Seems lately a great deal has been going on here and there, my life, friends' lives, what I observe, what I see on television (OK, CNN's endless loop) and, then, yes, the newspaper. In the paper format, not the electronic.
and it's all about "closure" and "ending" like life's trials and tribulations are going to tie themselves up in a lovely gift box all set for you to leave at the curb for the trash pickup. Like it's that fucking simple.
Every beginning has an ending, and that ending is, in essence, a beginning of another sort. Every beginning is different, deliberate, synchronistic, manufactured even. But it's how something ends which marks the future of how we deal with this "end" in our lives.
Like me and death. I think it's because I've been knock-knock-knocking on heaven's door since I was a boy (by design, not by plan) and until I was, maybe, 22, I didn't really know anyone who died. Not even a pet (never had one). Then AIDS hit, and my friends and some family members, and just plain old people I knew in the working world who made my life a bit more pleasant: Gene, the florist; Rocky, the barber: Bob, disc jockey; Todd and Vinnie, both high school acquaintances somewhat younger than me.
Then my grandmother died.
Then cancer ended my beloved greyhound's life prematurely.
What do you do? Death? Get over it. No matter how it shakes out, they ain't coming back. If you know someone's going to die, you have some measure of time to work it through. If you are unfortunate to have to deal with the phone call and an untimely, somewhat senseless death has occurred, again: acknowledge, and get over it, 'cause they ain't coming back either.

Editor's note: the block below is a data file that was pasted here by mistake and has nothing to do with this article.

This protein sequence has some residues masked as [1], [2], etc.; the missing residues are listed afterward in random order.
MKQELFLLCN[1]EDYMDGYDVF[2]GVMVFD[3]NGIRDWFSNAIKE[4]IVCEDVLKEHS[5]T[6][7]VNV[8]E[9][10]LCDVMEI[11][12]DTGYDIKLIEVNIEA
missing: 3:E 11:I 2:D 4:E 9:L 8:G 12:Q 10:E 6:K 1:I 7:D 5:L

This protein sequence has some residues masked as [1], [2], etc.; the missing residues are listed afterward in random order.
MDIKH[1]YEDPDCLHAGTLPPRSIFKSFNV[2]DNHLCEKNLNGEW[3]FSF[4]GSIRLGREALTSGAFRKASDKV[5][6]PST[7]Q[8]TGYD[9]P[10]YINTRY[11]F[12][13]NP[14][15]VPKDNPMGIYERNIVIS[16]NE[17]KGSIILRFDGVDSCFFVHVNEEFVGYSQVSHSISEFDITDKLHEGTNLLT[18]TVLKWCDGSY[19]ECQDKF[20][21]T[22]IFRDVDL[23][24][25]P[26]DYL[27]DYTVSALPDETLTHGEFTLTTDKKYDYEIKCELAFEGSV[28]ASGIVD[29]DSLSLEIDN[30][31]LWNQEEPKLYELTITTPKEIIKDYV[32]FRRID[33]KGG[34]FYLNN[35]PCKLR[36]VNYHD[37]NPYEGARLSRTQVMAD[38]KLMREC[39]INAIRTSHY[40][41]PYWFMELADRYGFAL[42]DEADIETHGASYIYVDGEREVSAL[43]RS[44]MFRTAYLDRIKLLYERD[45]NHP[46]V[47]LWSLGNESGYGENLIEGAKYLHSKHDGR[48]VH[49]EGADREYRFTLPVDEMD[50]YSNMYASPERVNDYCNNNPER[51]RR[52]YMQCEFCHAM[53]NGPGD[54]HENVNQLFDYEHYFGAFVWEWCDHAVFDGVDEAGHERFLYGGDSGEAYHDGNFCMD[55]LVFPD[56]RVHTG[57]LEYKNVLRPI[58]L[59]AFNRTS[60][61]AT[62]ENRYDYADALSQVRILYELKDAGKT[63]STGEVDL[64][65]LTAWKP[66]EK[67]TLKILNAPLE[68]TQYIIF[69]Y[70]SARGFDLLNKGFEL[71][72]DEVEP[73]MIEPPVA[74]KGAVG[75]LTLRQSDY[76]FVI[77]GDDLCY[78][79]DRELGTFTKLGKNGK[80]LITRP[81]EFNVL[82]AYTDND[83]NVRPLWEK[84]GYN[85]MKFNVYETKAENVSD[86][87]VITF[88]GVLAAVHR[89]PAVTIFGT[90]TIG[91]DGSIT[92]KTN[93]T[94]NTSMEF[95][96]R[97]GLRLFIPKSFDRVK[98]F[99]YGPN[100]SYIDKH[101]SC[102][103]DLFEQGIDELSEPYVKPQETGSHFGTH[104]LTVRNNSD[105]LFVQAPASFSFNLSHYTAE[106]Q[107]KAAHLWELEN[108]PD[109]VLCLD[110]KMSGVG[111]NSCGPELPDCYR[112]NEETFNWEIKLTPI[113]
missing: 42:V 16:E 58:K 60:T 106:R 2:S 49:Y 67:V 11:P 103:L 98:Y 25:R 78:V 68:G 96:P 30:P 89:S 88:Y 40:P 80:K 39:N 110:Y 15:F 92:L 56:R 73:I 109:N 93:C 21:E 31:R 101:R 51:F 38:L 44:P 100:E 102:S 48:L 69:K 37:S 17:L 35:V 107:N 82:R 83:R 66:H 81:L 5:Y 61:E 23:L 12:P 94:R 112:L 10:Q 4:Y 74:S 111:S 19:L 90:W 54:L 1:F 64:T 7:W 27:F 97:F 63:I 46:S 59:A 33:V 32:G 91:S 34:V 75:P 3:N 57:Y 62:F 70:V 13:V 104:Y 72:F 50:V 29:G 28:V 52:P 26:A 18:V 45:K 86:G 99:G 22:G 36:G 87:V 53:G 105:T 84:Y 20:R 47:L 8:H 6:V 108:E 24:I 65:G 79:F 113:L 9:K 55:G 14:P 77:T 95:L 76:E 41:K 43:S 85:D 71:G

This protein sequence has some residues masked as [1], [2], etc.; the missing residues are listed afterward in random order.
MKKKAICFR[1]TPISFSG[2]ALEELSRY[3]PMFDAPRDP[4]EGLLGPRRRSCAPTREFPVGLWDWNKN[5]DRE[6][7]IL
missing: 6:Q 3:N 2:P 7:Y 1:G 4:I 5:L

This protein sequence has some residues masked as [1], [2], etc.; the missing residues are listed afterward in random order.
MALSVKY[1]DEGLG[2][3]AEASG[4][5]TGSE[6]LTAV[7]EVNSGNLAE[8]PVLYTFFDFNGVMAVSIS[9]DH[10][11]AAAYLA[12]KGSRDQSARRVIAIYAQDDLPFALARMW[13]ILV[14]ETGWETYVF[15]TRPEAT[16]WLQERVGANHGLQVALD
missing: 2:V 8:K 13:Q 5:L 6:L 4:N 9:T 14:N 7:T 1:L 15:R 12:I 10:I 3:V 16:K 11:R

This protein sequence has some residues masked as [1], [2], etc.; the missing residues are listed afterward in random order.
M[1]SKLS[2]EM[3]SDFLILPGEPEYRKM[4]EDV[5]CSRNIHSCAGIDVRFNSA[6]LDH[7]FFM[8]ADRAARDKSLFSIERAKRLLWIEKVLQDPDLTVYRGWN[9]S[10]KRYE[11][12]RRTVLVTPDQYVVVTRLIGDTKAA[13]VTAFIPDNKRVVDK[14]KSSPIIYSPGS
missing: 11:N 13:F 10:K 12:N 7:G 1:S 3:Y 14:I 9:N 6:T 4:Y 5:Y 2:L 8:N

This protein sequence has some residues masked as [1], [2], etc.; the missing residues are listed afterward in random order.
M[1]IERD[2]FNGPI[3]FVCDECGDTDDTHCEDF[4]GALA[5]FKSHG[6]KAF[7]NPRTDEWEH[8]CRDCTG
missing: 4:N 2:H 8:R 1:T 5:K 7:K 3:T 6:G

And I've heard first-hand about the military and the chaplain coming to the door, in a clinical yet cinematic description, right down to who was doing what and the weather outside...
When something needs to end (a job, a relationship, something) at least be able to look "it" square in whatever eye is suitable, shake hands, acknowledge something good about your previous interactions, some pleasant memory, and move on.
That takes courage.
If you're going to quit a job over the phone, why bother calling? Just don't show up and it'll shake itself out. If you need to resign, do it with fortitude and a strong fix in the horizon. If you're going to end a relationship, do it gently and remember how it started. Do you really need to leave a person as a mere shell of their former self. Just closing up shop in any manner, and leaving loose ends in someone else's life?
That's the coward's way out.
I have always looked at life this way: if there's a bullet with my name on it and I have to bite down? I bite down hard. Therein is your lesson. Take what you own, learn, and move on.
Anything less is disrespectful and smacks of emotional cruelty.
Here's a quick story: I've had significant relationships with two guys who don't know each other, and they both have varying degrees in psychology, psychiatry, social work, et al. And in the interim, there've been a few I've met who were interested in "something" or I've met a few who were friends of friends.
I have some semblance of a "therapist" in my infrequent circle of doctor visits.
Why the hell would I want to be involved with someone who's going to know how to push the right combo of emotional buttons, only to leave you with no notice, no explanation, nothing.
"It's just not working out."
It? How about explaining "it" and having the balls to do it face to face.
I don't really care who's involved and all the minutiae involved...
it's just the ethically and morally correct way to deal with a fellow human being.
Now I'm going to sign off so I can put a few things of my own in brightly-colored orange boxes with green bows, and leave them out at the curb tonight.